WCS collaborated with the Confederation of Indigenous People of Bolivia (CIDOB) and the Organization of Indigenous People of La Paz (CPILAP) in their efforts to get support from USAID, to receive donations of biosafety supplies and oxygen concentrators for the indigenous communities in the northern Amazon region of La Paz.
This donation of biosecurity supplies (alcohol, atomizers, face masks, protective glasses, acrylic gloves, spraying backpack) and medical equipment (wheelchair, oximeter, oxygen concentrators) was delivered directly to 29 health centers or the community health posts of the Leco, Mosetén, T'simane, Tacana and Uchupiamonas, indigenous people affiliated to CPILAP.
The first set of biosecurity supplies and equipment was delivered on 15th September, to the representatives of the Leco Larecaja Indogenous People (PILCOL), in Guanay; to the Organization of the Moseten Indigenous People (OPIM), in Palos Blancos; and to the Lecos Apolo Indignenous People (CIPLA), in Apolo. The second delivery was made on 22nd September, in San Buenaventura, to the Tacana People Indigenous Council (CIPTA), the T´simane Moseten Regional Council of Pilón Lajas (CRTM-PL) and the San José de Uchupiamonas Indigenous People (PI-SJU). Additionally, biosecurity supplies and equipment were sent to the organization of the Indigenous Tacana Communities of the Madre de Dios river (CITRMD), as well as to the communities of Guarayos and Lomerío, in Santa Cruz, and Yukis, in Cochabamba.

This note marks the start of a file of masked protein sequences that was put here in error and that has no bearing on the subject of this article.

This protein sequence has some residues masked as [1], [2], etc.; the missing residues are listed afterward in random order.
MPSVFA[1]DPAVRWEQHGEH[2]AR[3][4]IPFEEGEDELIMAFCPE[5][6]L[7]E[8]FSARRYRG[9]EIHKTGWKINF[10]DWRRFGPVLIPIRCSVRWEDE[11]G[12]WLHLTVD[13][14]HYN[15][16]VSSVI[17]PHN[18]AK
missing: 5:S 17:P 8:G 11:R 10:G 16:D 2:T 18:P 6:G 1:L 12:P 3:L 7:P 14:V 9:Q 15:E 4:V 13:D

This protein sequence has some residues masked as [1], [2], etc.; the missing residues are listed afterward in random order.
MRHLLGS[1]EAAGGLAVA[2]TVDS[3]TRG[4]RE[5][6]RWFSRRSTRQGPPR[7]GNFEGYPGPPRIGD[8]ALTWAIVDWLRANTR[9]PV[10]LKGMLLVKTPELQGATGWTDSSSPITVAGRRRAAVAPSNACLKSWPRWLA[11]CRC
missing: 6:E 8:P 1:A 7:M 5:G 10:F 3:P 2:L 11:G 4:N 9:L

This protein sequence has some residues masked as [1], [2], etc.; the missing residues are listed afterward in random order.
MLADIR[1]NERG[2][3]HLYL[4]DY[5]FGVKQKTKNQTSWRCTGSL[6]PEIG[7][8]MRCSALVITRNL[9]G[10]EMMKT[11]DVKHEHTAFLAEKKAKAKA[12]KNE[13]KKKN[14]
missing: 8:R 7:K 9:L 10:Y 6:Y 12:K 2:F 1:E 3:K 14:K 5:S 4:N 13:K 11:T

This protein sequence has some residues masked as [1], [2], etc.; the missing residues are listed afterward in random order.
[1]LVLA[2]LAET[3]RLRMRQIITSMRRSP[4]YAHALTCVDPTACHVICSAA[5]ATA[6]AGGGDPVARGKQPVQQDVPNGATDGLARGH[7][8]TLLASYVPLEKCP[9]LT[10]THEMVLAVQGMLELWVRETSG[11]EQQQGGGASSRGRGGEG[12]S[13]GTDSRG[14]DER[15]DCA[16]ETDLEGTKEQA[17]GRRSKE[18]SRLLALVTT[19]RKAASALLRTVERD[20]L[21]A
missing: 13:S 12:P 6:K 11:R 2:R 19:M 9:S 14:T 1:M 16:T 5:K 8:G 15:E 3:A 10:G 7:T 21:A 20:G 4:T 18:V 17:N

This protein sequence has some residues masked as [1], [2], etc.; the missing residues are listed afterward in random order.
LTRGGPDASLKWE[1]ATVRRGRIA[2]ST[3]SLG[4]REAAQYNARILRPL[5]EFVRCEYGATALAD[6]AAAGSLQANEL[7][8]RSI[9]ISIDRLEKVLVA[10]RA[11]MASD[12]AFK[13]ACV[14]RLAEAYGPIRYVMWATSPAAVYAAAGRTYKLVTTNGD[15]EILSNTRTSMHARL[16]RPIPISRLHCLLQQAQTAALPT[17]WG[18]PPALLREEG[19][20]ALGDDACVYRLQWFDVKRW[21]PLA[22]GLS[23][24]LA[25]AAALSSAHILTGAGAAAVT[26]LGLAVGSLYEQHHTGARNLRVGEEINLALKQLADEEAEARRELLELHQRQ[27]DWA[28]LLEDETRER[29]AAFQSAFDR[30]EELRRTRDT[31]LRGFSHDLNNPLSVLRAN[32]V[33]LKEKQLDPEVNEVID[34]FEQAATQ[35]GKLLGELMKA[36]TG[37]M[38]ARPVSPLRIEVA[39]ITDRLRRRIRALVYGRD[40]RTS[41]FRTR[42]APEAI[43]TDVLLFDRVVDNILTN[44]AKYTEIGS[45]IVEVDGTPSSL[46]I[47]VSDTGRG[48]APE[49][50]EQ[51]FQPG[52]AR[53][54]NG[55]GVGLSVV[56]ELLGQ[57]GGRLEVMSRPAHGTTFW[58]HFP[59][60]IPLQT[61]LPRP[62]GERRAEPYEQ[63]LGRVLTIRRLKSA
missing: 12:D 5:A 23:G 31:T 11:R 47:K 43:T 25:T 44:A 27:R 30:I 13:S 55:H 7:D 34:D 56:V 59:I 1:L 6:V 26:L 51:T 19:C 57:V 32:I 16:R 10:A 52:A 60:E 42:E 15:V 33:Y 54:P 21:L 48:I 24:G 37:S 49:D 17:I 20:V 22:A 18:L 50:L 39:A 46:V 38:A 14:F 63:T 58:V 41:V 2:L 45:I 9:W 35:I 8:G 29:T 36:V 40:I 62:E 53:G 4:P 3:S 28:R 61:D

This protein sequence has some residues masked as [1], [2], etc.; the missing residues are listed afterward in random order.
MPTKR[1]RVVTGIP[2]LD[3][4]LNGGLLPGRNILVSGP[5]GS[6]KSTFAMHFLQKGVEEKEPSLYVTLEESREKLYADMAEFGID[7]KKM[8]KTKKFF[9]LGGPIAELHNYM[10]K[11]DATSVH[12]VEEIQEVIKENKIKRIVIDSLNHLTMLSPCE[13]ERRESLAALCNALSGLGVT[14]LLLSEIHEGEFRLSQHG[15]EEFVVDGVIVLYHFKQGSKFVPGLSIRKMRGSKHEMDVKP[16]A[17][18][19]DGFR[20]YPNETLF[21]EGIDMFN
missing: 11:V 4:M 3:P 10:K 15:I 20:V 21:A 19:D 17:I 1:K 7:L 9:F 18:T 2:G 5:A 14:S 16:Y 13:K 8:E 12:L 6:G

Since the COVID 19 pandemic has affected the indigenous people of the Amazon, WCS has focused its efforts on supporting the indigenous organizations of CIDOB and CPILAP in actions aimed at protecting the health of the communities, especially those that are more remote, as well as preventing the spread of the virus. The problems affecting the communities are the lack of COVID-19 test kits, the lack of timely medical care, the lack of communication and the difficulties of transporting the sick to first level centers and hospitals. Provision of equipment to the health centers or community posts, and the delivery of information materials (booklets, social network messages and radio spots) in Spanish and native languages (T'simane and Quechua), will contribute to solve some of these pressing health needs in the indigenous communities.